How do Maryland and Baltimore County compare to other places in the United States for motorcycle accidents? Below are some of the statistics released by the National Highway Traffic Safety Administration (NHTSA) and the Maryland Motor Vehicle Administration (MVA) regarding motorcycle accidents.
Rate of Injuries and Fatalities in Motorcycle Accidents
One of the first motorcycle statistics to examine is the rate of fatalities and injuries from 2013 through 2016.
In Maryland, the number of individuals who were killed in motorcycle accidents increased each year over the four-year period from a low of 62 in 2013 to a high of 75 in 2016. Nationally, the number of fatalities decreased from 2013 to 2014 but increased for two years after that. For 2016, the number of people killed in motorcycle accidents in the United States totaled 5,286, a 5.1 percent increase from 2015.
On the other hand, the number of individuals injured in motorcycle accidents rose in 2014 but fell in 2015. There was a slight increase in injuries in 2016 with 1,291 people being injured in crashes that year. Nationwide, the number of injuries rose in 2014 but fell again in 2015 to 88,000. The statistics for 2016 were not available as of February 2018 when the NHTSA published the information.
Helmet Use in Motorcycle Accidents
According to the NHTSA, approximately 1,859 motorcyclists were saved in 2016 because they wore motorcycle helmets. If all riders had worn helmets, another 802 lives could have been saved. Motorcycle helmets are thought to be 37-percent effective in preventing fatalities for motorcyclists and 41-percent effective for passengers. Maryland has a universal motorcycle helmet law that requires all riders to wear a DOT-approved motorcycle helmet.
In 2016, 75 people lost their lives in motorcycle accidents. According to the numbers, 63 people wore helmets while 11 people did not have helmets on at the time of the crash. However, the information provided by the Maryland MVA is slightly different. The MVA has only 41 people wearing helmets who died in motorcycle crashes during 2016.
In either case, riders and passengers should also use a motorcycle helmet to reduce the risk of injury and death in motorcycle accidents.
Speeding and Drunk Driving Motorcycle Accidents
Thirty-three percent (33%) of motorcycle accidents that resulted in fatalities in the United States during 2016 were speeding-related. This number is a little less than double the number of fatal speeding-related car crashes (19%) that year. Speeding-related fatal light truck crashes (15%) were a little less than half of the rate of speeding-related motorcycle fatalities in 2016.
Drunk driving motorcycle accidents claimed the lives of 1,259 people nationwide in 2016, making fatal DUI motorcycle accidents 25 percent of all traffic-related fatalities that year. During that same year, 355 people or seven percent of the traffic fatalities in motorcycle accidents involved riders with a BAC between 0.01 and 0.07.
It is important to note that operating a motorcycle or any other vehicle under the influence of alcohol or drugs is illegal, in addition to dangerous and potentially fatal. Riders should always plan for alternate forms of transportation if they intend to consume alcohol.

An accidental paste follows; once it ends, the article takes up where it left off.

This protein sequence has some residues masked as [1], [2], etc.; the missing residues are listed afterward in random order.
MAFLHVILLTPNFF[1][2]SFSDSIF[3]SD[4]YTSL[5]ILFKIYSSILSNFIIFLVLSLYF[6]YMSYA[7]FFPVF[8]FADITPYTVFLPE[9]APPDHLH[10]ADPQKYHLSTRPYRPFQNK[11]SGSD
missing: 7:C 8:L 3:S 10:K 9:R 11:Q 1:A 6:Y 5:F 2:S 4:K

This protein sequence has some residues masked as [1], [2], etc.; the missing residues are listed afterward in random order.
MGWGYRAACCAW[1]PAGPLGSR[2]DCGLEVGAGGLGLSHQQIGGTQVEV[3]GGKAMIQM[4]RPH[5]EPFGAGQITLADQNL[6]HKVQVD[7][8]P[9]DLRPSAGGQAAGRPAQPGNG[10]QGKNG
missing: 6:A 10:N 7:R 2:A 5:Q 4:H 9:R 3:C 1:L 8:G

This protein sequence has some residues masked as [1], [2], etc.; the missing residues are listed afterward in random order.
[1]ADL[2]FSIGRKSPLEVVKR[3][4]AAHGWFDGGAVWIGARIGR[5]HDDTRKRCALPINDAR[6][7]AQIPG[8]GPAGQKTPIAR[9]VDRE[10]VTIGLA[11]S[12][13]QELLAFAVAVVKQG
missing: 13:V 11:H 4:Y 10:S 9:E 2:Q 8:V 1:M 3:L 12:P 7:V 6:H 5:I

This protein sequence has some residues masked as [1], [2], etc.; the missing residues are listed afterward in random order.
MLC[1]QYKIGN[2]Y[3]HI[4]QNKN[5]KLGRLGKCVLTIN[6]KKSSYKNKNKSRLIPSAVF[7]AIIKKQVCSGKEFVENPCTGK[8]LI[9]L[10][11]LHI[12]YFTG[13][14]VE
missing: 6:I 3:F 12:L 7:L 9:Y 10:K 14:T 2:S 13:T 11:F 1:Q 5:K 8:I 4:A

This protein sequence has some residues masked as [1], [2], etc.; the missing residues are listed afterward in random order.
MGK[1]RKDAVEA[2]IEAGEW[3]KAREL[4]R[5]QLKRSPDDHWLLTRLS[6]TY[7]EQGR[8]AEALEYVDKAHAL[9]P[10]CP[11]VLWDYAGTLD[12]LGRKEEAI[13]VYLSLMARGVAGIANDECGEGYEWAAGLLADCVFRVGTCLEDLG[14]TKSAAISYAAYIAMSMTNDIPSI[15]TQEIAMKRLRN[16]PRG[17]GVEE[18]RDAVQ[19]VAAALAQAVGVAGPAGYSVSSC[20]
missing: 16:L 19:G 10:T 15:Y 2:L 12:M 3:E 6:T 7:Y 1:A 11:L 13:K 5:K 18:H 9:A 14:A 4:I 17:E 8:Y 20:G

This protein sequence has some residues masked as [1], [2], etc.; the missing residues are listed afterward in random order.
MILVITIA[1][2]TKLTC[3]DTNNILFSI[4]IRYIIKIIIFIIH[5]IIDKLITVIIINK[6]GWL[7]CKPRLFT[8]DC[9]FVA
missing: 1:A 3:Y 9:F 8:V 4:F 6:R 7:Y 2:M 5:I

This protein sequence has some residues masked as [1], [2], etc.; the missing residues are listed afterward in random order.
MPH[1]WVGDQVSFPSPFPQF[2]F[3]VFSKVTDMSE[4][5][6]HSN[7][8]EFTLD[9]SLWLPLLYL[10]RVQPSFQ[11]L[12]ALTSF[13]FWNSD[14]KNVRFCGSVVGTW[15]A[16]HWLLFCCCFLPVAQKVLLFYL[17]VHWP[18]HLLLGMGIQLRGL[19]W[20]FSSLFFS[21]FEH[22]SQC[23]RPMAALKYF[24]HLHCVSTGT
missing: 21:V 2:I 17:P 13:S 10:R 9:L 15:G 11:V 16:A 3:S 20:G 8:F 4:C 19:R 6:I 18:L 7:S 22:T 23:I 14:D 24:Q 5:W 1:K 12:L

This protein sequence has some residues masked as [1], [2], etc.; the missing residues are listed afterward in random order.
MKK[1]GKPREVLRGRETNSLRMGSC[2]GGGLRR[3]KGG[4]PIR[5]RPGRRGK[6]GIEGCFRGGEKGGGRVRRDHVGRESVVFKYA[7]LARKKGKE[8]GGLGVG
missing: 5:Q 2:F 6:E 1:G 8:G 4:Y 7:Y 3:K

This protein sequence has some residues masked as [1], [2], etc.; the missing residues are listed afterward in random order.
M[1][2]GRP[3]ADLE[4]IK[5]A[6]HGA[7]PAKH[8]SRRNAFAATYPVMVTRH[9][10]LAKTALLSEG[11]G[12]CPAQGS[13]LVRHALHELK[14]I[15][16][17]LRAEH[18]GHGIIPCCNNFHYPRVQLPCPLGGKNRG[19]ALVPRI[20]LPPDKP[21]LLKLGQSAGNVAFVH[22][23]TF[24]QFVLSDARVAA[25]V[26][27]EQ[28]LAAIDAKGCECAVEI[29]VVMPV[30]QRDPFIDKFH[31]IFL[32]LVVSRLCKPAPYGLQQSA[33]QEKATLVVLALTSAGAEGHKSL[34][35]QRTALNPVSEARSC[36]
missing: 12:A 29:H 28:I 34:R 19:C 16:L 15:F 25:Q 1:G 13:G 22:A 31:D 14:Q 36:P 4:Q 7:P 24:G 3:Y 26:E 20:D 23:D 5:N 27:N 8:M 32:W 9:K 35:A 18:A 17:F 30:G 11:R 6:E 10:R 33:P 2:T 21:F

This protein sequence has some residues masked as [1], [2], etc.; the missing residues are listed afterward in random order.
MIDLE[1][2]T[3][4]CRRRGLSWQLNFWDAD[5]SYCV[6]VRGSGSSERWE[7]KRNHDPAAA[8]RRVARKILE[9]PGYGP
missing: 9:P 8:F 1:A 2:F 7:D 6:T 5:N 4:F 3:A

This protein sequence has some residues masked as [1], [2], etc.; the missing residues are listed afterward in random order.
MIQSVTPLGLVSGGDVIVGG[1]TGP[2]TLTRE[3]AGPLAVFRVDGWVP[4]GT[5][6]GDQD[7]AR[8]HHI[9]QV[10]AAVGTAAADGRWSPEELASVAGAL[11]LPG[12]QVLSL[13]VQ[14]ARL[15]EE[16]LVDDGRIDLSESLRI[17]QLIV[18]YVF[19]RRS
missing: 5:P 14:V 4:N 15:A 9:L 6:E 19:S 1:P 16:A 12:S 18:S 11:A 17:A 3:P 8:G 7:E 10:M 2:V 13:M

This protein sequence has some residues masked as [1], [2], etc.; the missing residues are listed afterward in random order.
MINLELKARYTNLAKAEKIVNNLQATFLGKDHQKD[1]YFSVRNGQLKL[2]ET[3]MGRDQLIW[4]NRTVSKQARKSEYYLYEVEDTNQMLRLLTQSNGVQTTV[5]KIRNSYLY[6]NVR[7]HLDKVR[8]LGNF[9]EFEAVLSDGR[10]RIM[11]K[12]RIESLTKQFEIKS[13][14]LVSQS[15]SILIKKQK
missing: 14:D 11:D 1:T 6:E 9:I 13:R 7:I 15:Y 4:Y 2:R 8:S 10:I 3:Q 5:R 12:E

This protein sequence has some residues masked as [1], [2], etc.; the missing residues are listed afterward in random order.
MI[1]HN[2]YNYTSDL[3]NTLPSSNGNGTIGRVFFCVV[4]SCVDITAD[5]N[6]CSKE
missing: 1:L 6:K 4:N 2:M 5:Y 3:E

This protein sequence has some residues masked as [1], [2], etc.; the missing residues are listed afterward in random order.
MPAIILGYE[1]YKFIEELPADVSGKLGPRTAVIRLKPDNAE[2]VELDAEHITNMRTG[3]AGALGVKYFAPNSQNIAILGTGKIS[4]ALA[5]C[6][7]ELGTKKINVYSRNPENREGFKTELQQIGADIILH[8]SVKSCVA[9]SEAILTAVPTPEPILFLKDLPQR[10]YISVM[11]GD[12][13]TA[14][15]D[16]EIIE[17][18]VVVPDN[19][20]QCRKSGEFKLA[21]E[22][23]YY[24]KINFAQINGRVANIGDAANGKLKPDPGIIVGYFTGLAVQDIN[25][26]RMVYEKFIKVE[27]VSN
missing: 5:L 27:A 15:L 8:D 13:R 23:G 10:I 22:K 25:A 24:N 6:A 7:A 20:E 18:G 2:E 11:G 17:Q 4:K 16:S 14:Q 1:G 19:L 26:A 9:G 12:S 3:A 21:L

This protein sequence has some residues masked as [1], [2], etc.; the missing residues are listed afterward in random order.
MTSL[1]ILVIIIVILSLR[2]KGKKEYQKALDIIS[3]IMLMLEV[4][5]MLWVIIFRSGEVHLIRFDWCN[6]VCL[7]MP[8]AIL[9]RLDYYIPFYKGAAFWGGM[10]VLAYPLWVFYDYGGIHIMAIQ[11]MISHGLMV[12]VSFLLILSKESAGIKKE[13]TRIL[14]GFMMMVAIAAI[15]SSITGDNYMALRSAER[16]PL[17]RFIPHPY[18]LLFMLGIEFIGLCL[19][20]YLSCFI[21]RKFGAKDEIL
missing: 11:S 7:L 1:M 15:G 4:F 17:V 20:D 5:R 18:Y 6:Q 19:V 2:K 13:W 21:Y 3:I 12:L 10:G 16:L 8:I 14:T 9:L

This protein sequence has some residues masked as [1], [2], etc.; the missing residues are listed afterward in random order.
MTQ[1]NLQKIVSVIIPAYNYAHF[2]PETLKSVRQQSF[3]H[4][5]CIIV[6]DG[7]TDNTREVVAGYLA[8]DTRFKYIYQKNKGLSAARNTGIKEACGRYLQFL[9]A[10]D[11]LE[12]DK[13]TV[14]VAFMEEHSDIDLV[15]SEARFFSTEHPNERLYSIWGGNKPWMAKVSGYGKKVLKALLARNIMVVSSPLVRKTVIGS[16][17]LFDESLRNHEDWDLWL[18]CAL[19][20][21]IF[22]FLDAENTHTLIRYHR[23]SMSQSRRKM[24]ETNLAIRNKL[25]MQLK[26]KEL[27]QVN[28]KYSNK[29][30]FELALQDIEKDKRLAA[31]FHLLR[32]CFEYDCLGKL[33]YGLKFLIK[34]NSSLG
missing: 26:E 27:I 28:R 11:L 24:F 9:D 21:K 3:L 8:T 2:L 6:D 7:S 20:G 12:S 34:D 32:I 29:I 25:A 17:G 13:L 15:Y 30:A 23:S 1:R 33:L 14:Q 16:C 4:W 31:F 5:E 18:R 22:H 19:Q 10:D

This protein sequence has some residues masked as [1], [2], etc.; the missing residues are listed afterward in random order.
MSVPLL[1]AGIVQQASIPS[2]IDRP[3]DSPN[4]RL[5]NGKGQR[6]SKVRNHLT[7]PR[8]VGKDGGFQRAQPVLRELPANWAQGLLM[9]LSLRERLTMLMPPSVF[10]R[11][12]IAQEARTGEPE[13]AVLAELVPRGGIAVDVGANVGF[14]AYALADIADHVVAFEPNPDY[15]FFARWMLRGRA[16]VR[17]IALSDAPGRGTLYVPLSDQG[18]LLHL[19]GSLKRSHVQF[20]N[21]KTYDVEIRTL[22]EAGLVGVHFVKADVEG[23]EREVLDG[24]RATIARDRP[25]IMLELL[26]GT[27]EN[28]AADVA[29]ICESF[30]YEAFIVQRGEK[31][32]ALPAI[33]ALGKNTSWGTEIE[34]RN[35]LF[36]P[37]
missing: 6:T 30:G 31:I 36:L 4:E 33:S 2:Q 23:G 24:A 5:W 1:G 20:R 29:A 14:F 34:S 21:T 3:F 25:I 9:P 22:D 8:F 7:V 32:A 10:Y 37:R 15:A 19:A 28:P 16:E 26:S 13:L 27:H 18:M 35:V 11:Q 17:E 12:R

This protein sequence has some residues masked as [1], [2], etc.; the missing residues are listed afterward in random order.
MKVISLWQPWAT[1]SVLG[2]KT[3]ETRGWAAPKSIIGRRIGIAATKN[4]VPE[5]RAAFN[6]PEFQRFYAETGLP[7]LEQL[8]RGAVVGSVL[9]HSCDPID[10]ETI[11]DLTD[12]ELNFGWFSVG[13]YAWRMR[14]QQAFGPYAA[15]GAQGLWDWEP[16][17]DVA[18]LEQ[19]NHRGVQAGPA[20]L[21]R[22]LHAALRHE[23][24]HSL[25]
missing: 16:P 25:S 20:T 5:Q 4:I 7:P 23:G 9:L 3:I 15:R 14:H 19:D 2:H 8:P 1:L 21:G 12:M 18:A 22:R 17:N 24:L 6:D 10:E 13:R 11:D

Where do Motorcycle Accidents Occur in Maryland?
By far, most of the motorcycle crashes that occurred in Maryland between 2012 and 2016 occurred on county roads and state routes. On average, 33.9 percent of the crashes occurred on Maryland state routes and 28 percent of the crashes occurred on county roads. Surprisingly, an average of 25 motorcycle accidents each year occur in parking lots instead of on the road.
Baltimore County had the second highest number of motorcycle crashes in 2016 with 196 accidents. The county was second in the number of accidents to the 230 motorcycle accidents in Prince George’s County. During 2016, there were 151 injury crashes and five fatal crashes in Baltimore County. The total number of motorcycle accidents in Baltimore County has decreased each year from 2012 through 2016, except for a slight increase between 2014 and 2015.
What Should You Do After a Motorcycle Accident?
The first thing you need to do is call 911 to report the crash and request emergency medical services. Even if you do not need EMS, you need to report the crash so that a police report can be filed. If you do not go to the emergency room, you should see a doctor the next day. It is very important that a doctor examines you to ensure you are not suffering from an injury. Furthermore, a delay in medical care could be used by an insurance company to deny or undervalue your injury claim.
Once you have seen to your medical care, contact our office to consult with a Parkville motorcycle accident attorney. Motorcycle accident claims can be very difficult because of the presumption that a rider is at fault for a crash. Riders are often presumed to be at fault because of misconceptions about motorcyclists. Our motorcycle attorneys understand how to combat hurtful misconceptions and false beliefs associated with riders. We are committed to fighting for a fair and just settlement for your claim.
Contact Pinder Plotkin, LLC for a Free Consultation
Call 410-525-5337 to speak with a Maryland motorcycle accident attorney in Baltimore County. You may also contact us by using the form on our website.